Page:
Ex-Baltimore Police sergeant who planted BB gun on man hit with a car is sentenced to 21 months in prison

Retired Baltimore City Police Sgt. Keith Gladstone listens as his attorney David Irwin speaks with the media outside the Federal Courthouse after he pleaded guilty in May 2019. Gladstone has been convicted of planting a toy gun to justify Sgt. Wayne Jenkins running down a man with his vehicle.

A federal judge sentenced ex-Baltimore Police Department Sgt. Keith Gladstone to 21 months in prison Wednesday for his role in planting a BB gun on a man another officer hit with a car eight years ago.

Gladstone’s sentencing comes three years after he first pleaded guilty to a charge of conspiracy to deprive someone of their civil rights. Gladstone has cooperated with federal prosecutors ever since, and his cooperation led to the conviction of four other officers, including two more involved in the gun-planting scheme, Assistant U.S. Attorney Leo Wise said in court.


“There’s no dispute this is a very egregious abuse of trust by Mr. Gladstone,” U.S. District Court Judge Catherine Blake said when handing down the sentence. He is to report to Bureau of Prisons custody no later than Aug. 29.

In March 2014, police Sgt. Wayne Jenkins, the disgraced leader of the corrupt Gun Trace Task Force, ran over a man, Demetric Simon, with his car in Northeast Baltimore. Jenkins couldn’t find drugs or a gun on Simon, and called Gladstone to see whether he would help.


Gladstone, 54, worked with two other officers, his subordinates Carmine Vignola and Robert Hankard, to get a BB gun and drive out to the scene where Gladstone dropped the gun. Simon served 317 days in jail on the bogus gun charges.

Vignola and Hankard have been convicted for their roles in the incident.

Simon was in court for Gladstone’s sentencing but had to step out at one point, becoming emotional after hearing Gladstone’s wife and family describe him as someone with a good character. Simon did not speak in court, but his attorney submitted a letter he wrote asking Blake to give Gladstone the maximum punishment under the law — 37 months.

“It was dehumanizing what happened to me,” Simon wrote. “I appreciate Gladstone testified against other officers also responsible, but only after he was caught red-handed. But that’s what a narcissist does. He never apologized. He never showed remorse. Not to me. Not to the people of Baltimore.”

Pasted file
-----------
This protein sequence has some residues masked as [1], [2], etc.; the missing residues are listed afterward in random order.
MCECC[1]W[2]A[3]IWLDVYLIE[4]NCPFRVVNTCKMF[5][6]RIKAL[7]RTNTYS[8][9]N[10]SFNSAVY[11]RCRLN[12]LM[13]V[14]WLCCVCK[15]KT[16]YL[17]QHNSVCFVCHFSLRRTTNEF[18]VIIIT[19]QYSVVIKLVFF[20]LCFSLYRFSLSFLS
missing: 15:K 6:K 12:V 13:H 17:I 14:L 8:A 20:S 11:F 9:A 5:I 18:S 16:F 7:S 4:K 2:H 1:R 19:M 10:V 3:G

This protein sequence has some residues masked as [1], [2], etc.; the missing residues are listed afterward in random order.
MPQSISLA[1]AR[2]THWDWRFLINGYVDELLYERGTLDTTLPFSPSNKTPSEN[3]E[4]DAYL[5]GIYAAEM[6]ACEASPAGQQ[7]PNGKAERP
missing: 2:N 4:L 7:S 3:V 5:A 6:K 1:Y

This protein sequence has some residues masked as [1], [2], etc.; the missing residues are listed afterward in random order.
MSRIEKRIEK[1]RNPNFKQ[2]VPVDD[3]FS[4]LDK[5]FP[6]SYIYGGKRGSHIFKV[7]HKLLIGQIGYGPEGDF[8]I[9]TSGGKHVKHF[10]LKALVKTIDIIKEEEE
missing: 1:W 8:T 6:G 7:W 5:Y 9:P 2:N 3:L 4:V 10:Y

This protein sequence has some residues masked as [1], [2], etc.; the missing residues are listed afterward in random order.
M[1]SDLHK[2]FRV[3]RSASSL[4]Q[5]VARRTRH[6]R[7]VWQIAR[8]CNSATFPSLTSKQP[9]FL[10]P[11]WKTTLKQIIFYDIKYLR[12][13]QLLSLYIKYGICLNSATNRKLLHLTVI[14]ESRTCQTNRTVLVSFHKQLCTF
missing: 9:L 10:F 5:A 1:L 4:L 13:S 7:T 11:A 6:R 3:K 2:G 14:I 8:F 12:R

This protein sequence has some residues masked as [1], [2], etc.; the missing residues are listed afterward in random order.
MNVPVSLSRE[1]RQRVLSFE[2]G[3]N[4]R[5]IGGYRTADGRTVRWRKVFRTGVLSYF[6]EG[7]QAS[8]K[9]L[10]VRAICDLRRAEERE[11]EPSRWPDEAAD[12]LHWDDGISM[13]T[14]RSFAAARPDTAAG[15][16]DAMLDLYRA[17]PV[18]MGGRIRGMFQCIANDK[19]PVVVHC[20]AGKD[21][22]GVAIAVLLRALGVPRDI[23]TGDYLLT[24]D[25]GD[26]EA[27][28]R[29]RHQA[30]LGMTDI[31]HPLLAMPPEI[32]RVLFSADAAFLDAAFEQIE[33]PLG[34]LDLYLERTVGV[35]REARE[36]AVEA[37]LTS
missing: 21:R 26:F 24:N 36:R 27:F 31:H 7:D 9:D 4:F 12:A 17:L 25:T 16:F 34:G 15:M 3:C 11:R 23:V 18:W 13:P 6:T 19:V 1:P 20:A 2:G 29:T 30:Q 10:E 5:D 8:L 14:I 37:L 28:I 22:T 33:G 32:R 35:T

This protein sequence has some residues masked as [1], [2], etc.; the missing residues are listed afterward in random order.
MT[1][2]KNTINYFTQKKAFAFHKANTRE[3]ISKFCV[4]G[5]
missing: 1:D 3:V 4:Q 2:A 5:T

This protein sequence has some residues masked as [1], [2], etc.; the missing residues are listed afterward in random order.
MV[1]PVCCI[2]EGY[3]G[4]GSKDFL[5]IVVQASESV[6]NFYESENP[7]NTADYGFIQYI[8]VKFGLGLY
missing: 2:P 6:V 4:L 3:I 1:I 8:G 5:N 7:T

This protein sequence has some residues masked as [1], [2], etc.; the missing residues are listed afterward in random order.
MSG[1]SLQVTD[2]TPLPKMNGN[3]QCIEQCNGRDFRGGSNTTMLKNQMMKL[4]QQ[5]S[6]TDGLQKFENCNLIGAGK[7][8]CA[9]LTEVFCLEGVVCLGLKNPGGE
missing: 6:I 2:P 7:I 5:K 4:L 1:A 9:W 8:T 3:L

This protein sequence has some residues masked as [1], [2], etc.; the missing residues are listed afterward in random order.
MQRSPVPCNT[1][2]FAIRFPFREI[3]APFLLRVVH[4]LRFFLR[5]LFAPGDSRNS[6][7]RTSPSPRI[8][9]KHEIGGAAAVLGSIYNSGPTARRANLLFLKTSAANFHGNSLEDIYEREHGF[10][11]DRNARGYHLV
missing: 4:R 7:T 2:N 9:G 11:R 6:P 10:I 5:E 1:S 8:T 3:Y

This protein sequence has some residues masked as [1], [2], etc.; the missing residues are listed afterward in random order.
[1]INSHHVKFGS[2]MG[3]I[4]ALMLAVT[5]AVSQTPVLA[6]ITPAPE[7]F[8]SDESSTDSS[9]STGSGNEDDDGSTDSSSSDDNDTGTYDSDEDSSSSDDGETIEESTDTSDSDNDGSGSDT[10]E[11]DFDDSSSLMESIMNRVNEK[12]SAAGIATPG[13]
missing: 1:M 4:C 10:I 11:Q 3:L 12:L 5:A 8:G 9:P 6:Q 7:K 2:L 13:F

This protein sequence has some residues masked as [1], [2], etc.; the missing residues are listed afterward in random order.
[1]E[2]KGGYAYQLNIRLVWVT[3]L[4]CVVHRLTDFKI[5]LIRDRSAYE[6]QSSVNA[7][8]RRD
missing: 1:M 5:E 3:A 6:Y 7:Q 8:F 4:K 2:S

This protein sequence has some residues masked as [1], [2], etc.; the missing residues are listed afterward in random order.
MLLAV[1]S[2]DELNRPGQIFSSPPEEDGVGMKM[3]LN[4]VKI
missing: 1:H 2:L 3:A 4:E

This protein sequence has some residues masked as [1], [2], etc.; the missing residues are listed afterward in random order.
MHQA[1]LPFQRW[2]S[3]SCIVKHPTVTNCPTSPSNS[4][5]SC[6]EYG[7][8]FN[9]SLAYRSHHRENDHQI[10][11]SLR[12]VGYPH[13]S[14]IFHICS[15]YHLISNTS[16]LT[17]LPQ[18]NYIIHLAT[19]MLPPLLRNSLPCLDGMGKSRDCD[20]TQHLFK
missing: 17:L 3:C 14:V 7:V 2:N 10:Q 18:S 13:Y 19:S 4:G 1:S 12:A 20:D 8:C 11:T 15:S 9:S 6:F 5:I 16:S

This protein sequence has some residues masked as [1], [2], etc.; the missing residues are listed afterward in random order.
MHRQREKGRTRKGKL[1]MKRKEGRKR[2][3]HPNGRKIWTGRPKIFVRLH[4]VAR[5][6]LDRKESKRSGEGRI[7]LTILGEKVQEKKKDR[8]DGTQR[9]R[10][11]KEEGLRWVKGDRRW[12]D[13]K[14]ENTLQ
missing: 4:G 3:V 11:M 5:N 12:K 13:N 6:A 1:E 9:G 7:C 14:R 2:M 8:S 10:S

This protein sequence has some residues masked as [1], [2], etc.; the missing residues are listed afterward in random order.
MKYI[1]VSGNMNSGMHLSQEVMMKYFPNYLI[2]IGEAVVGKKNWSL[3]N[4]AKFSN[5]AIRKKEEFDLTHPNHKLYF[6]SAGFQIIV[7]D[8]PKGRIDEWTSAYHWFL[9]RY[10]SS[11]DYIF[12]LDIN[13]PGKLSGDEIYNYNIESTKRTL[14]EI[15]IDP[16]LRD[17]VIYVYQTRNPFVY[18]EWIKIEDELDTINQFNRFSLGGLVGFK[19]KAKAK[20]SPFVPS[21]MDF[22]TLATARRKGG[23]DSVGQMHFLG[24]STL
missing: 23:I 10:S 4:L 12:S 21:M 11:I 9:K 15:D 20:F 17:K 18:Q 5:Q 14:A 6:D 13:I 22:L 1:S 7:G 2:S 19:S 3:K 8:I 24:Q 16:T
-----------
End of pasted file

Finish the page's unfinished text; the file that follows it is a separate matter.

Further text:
Simon is suing Gladstone, Hankard, Vignola, other officers and the Baltimore Police Department for $17 million as a result of the gun-planting incident.

While Gladstone was charged only in the gun-planting scheme, the crimes he committed as a member of the Baltimore Police Department go much further. At Hankard’s trial, Gladstone offered explosive testimony, detailing his decadeslong history of criminal conduct.

A Baltimore police officer since 1992, Gladstone said in court that he started stealing money from drug dealers he was arresting in the mid-1990s to pay confidential informants, and that doing so was common practice inside the department.

Years later, maybe in 2003, Gladstone said, he started stealing money for himself. Gladstone testified that he also stole money with Jenkins, who was sentenced in 2018 to 25 years in prison. He estimated the pair probably stole money during raids and searches three to five times.


Protected by his prosecutor-granted immunity, Gladstone detailed the time he and two other officers decided to deliver 3 kilograms of cocaine they found inside a backpack in a police van to a confidential informant to sell on their behalf. Armed with a gun, Gladstone personally drove the officer to deliver the drugs.

Sometimes, he said, he stole objects instead of money. Once, a suspect traded him an AR-15 rifle in exchange for being set free. In addition to planting the gun on Simon, Gladstone once planted drugs on another suspect, he testified in April.

Prosecutors granted Gladstone immunity for his testimony in the Hankard matter, meaning his words couldn’t be used against him in future cases. Blake, the judge, said Gladstone was being sentenced only for the crime he was charged with, not the one he admitted to.

David Irwin, Gladstone’s attorney, said his client’s bad actions tarnished a police career that was “99%” good and that he has been on the path of redemption ever since being caught and charged

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Four members of Gladstone’s family — his wife, Polly, and children, Courtenay, Cody and Kyle — spoke in support of him. They described a man at odds with his actions: a good father, a loving husband and someone who wanted to help the needy, especially veterans.

“That’s how Keith has been his whole life,” Polly Gladstone said.


Kyle Gladstone, who served in the U.S. Army, said he did not condone his father’s actions, but that he realizes he acted the way he did to protect people he cared about, meaning the other officers.

Cody Gladstone said he understands his father’s actions, as well as the actions of the more than 15 other police officers convicted of misconduct, including civil rights violations.

“I can understand why the officers look out for one another because the [state’s attorney] is after them and not the criminals in the streets,” Cody Gladstone said.

As for Keith Gladstone, he used his time in court to apologize for what he had done, promising he had turned the corner. Specifically he apologized to Simon, the city’s residents and the police department.

“They deserved better from me,” he said.